Solar Energy – JNNSM, Solar Cities, Solar Pumps, etc.

[op-ed snap] From Plate to Plough: In the shade of solar trees


From UPSC perspective, the following things are important :

Prelims level : Nothing much

Mains level : Solar trees for doubling farmers' income


Annadata becoming the urjadata – This one policy has the potential to double farmers incomes within a year or two


  1. Help farmers produce solar power on their lands
  2. Farmers occupy the largest chunks of land in this country


  1. This model will be much more inclusive and can help augment their incomes significantly


  1. Solar Pumps
    1. Replace all pump-sets, especially diesel ones, with solar pumps
    2. Excess power generated through solar panels can be purchased by state governments at a price that gives the farmer a good margin over his cost of producing solar power.
  2. Solar Trees
    1. Encourage farmers to grow “solar trees” on their lands at a height of about 10-12 feet in a manner that enough sunlight keeps coming to plants below
    2. The farmer can keep growing two irrigated crops as he has been doing, but the solar tree generates a lot of excess power that can be purchased by the state government
    3. In one acre you can have 500 solar trees in such a manner that even tractors can move through those and farmers can keep growing their normal two crops. It does not impact their productivity as there is ample sunlight coming from the sides for photosynthesis.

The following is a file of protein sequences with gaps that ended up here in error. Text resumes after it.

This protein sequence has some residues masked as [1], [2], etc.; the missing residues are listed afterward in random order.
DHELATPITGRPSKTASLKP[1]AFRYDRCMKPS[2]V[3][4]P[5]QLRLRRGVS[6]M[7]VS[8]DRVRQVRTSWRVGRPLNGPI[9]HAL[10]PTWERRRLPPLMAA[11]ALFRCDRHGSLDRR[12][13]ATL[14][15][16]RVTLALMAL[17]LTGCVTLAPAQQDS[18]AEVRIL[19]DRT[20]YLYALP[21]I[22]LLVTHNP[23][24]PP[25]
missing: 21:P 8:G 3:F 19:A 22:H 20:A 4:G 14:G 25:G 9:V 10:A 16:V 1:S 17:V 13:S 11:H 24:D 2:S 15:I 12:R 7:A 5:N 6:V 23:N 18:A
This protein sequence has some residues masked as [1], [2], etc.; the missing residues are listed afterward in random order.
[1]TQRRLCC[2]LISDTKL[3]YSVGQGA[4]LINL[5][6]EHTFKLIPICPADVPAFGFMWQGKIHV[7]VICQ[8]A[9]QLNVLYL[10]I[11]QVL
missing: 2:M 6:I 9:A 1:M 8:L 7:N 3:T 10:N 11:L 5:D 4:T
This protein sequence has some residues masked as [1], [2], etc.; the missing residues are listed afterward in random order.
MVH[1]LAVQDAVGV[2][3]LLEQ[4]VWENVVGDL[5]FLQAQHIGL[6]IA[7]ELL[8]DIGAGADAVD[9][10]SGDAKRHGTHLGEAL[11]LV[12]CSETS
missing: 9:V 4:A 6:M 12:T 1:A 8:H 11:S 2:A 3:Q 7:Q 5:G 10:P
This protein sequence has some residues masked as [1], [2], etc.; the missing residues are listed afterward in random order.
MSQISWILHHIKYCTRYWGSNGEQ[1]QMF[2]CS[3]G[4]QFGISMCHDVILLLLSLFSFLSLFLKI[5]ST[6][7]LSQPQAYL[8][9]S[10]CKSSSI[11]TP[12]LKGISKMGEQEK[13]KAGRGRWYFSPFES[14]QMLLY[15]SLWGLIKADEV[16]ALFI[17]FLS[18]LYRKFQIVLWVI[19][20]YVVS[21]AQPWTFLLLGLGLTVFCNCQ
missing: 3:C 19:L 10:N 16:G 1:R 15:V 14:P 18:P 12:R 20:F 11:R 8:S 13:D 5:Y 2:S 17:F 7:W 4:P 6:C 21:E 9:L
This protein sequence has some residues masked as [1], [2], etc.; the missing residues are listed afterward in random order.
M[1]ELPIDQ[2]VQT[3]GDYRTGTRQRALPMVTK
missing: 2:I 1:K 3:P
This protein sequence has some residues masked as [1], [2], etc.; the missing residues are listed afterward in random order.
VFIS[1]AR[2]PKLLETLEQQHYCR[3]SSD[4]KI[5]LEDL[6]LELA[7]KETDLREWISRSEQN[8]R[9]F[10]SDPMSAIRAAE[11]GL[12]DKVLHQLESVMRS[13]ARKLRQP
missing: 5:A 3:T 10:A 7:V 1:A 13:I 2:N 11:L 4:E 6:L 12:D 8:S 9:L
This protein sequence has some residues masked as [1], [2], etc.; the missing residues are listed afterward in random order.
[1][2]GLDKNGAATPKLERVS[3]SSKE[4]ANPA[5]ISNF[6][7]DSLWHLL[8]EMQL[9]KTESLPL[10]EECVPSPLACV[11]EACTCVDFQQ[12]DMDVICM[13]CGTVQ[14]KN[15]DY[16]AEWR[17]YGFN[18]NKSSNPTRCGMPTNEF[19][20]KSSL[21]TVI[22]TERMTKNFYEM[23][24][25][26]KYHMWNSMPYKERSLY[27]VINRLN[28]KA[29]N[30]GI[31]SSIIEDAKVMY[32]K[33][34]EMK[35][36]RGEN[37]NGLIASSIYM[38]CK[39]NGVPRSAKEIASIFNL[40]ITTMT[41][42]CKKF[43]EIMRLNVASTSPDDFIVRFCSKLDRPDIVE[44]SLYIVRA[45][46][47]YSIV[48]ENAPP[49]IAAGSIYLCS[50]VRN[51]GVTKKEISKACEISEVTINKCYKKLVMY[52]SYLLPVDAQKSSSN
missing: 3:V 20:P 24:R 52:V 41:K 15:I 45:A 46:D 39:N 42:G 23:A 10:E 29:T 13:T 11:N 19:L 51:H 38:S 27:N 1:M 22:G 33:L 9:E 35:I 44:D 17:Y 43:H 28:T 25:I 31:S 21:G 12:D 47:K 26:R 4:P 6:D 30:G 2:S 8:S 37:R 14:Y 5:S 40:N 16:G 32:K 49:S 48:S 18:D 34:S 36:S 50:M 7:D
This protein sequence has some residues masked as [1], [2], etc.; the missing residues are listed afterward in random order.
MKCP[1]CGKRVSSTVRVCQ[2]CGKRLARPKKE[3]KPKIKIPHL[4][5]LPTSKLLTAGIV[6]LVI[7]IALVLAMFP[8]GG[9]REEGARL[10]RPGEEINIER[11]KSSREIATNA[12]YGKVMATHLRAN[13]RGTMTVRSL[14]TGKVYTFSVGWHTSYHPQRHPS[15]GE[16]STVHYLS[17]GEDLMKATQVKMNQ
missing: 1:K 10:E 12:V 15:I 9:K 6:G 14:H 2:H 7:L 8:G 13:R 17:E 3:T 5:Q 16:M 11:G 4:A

3. The power generated under the second variant is multiple times more than under the first variant, and therefore the income augmentation can also be several times more than under the first variant.

What surveys show

  1. A global survey on this shows that it is being practiced in many countries from Japan to China to Germany, and India is ripe for this


  1. Mobilizing enough capital to install these solar trees. 
  2. The state should be ready to do the power purchase agreement.


  1. The economic calculations suggest that farmers can be given Rs one lakh/acre per annum as net income, with a six per cent increase every year for the next 25 years. This can easily double their income.
  2. He does not have to mobilise capital for solar panels. That is done by other businesses, who also make profit in the process.
  3. As power consumption per hectare in Indian agriculture is still very low, this holds great promise for several poorer states
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